October 4, 2022

Tourism New Zealand unveiled its first global campaign since 2019, If You Seek, during the Kiwi Link Asia gala dinner held in Singapore last Tuesday.

The campaign builds destination desire by beckoning curious travellers to New Zealand, promising to enrich their experiences through extraordinary travel. If You Seek wants international visitors to not only be mindful of, but also embrace Māori values and traditions.

Tourism New Zealand’s campaign aims to attract travellers to visit the destination; Hooker Valley Track pictured

As part of the new campaign, Tourism New Zealand curated itineraries for those inquisitive enough to look deeper and go a little further to discover more authentic, meaningful connections.

Campaign materials include 18 short videos featuring New Zealanders experiencing Aoteroa’s local culture, generosity and natural beauty. They feature locations such as Bay of Plenty’s Whakatāne, a town with rich Māori history; Hooker Valley near Aoraki/Mt Cook, the highest mountain in the country; and the green hills of Waitomo.

After Singapore, If You Seek was rolled out in Japan and South Korea on September 1, and upcoming will be India on September 8. Prior to this, the campaign debuted in China, Australia, Germany, the US and the UK, as well as the domestic market on August 19.

Sellers at Kiwi Link Asia shared that travel demand for New Zealand has not wavered one bit, as there is pent-up interest.

“The number one obstacle at the moment is connectivity, where scheduling is not as regular as it used to be, but that’s going to improve as we get closer towards the end of the year,” Lou Baddiley, manager, international markets, RotoruaNZ, told TTG Asia.

Singaporean travellers, Baddiley noticed, have been researching New Zealand’s beautiful nature and are often return visitors. Aside from Singapore, other medium-haul visitor markets New Zealand is courting include Malaysia, Japan, South Korea, and India; where “India is an emerging market with massive potential”.

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Kiran Nambiar, business development director, Destination Queenstown, added: “Singapore has always been an amazing market for New Zealand, and it helps that the dollar is in Singapore’s favour. We’ve never had any challenges marketing New Zealand to Singaporeans, as demand has always been higher than the seat capacity, especially during the high season from October to February.

“The demand is strong, we just hope that the supply will return to pre-Covid levels and at some stage become higher (to help cope with travel demand).”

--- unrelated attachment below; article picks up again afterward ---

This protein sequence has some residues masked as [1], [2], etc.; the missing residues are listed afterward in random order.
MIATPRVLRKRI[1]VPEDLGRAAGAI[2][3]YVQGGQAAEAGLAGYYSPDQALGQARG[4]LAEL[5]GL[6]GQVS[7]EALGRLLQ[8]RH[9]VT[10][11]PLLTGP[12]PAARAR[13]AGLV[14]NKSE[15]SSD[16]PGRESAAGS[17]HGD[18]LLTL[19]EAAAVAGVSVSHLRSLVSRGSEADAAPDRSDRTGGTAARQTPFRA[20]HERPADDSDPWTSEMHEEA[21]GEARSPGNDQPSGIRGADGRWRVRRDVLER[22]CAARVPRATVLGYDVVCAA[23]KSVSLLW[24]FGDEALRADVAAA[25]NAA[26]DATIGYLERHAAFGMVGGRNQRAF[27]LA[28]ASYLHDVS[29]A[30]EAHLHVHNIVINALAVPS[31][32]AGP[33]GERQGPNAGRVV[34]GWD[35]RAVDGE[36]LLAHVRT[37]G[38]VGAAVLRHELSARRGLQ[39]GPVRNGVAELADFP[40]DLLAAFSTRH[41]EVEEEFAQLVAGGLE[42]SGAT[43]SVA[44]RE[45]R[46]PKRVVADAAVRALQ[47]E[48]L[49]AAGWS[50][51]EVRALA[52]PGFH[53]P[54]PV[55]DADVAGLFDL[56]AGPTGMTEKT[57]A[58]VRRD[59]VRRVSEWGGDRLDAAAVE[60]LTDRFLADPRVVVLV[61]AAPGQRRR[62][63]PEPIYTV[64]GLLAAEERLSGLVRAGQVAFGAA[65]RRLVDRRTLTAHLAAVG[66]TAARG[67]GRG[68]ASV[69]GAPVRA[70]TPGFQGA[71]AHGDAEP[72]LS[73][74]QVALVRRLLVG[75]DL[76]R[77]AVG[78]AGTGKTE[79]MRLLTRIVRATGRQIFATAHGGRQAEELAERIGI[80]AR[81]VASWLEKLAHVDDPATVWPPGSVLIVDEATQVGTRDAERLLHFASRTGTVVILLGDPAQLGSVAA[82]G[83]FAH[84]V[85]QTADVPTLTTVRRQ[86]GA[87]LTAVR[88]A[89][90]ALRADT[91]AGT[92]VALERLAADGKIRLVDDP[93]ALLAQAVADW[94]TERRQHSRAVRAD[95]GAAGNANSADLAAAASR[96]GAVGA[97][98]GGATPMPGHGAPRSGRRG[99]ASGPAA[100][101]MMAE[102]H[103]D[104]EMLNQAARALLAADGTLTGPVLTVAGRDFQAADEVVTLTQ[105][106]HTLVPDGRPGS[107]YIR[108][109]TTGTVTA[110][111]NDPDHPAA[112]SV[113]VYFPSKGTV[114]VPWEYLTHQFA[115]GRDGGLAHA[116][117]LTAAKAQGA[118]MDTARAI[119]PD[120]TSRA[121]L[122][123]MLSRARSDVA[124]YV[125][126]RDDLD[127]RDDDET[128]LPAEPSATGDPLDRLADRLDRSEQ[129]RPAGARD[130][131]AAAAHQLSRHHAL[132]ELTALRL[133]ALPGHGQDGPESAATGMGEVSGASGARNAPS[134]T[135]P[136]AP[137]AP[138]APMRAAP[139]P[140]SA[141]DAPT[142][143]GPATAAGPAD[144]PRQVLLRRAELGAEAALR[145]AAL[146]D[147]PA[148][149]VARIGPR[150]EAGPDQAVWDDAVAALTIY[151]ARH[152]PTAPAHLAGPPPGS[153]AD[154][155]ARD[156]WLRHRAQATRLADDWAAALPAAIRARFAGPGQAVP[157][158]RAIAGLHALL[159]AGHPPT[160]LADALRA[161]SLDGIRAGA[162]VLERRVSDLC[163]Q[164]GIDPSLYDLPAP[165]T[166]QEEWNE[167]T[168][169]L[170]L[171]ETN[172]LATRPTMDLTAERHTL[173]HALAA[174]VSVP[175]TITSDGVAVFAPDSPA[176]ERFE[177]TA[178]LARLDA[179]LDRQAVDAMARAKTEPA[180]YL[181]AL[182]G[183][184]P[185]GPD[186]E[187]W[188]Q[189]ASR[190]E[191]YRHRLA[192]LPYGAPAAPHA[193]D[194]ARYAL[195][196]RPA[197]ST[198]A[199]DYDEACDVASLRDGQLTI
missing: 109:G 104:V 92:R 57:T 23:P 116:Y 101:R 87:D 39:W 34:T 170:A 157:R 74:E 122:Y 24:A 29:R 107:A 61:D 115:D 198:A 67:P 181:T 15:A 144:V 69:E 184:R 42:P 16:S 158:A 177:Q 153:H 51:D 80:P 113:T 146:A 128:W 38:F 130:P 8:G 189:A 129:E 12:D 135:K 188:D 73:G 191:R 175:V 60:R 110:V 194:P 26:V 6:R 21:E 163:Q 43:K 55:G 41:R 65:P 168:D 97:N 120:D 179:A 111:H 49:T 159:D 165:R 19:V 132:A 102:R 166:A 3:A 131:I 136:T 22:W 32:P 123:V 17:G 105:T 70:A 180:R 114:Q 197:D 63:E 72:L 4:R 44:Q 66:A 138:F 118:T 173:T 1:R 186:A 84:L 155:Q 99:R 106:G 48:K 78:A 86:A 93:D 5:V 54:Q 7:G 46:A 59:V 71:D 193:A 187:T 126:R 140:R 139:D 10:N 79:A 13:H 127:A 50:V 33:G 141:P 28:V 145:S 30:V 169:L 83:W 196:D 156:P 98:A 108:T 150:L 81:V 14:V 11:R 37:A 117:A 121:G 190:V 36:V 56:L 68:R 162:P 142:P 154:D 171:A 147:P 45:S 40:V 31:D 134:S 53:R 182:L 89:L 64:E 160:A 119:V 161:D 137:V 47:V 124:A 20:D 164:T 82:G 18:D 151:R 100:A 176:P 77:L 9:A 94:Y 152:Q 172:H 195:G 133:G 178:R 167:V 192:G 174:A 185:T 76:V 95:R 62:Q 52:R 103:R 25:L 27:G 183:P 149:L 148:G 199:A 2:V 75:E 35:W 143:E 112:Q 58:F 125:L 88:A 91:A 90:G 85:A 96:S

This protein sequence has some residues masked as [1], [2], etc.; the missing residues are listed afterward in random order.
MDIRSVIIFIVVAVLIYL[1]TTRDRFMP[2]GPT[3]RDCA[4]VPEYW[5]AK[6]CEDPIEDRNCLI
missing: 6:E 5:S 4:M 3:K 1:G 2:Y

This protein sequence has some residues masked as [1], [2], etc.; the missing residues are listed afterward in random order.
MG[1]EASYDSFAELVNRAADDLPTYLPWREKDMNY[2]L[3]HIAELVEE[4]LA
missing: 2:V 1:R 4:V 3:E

Another challenge that Nambiar faces is attracting more working holidaymakers/backpackers back to New Zealand, a crucial group that can quickly help rebuild Queenstown’s tourism infrastructure.

“There used to be about 6,000 available jobs in Queenstown that changed every three months. Aside from working holidaymakers filling service job positions, these visitors contribute to both the tourism economy and New Zealand GDP,” Nambiar said.

When these working holidaymakers leave, fond memories of New Zealand will translate to a “lifetime value of visitors where they keep coming back”, pointed out Nambiar, who will in turn, become default ambassadors for the country.

For Patrick Dault, destination and tourism manager, Development West Coast, his challenge in selling New Zealand is different.

“For me it’s about regional dispersal. How do we get travellers to our regions, out of the well-established destinations of Christchurch and Queenstown?” he remarked.

The West Coast is eight per cent of New Zealand’s land mass, offering two million square kilometres of conservation land. It is all about exploring the outdoors and wildlife, enthused Dault, but they have to make sure that “visitors know what to expect”, such as the slower pace of tourism in these areas.

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Baddiley concluded: “The key message is New Zealand is open, and we welcome and embrace the Singapore market. One thing the last two years has taught us is that we don’t know what’s around the corner. If you’ve already been to New Zealand, come on back – there’s a whole heap of new stuff that we’ve developed over the lockdowns.”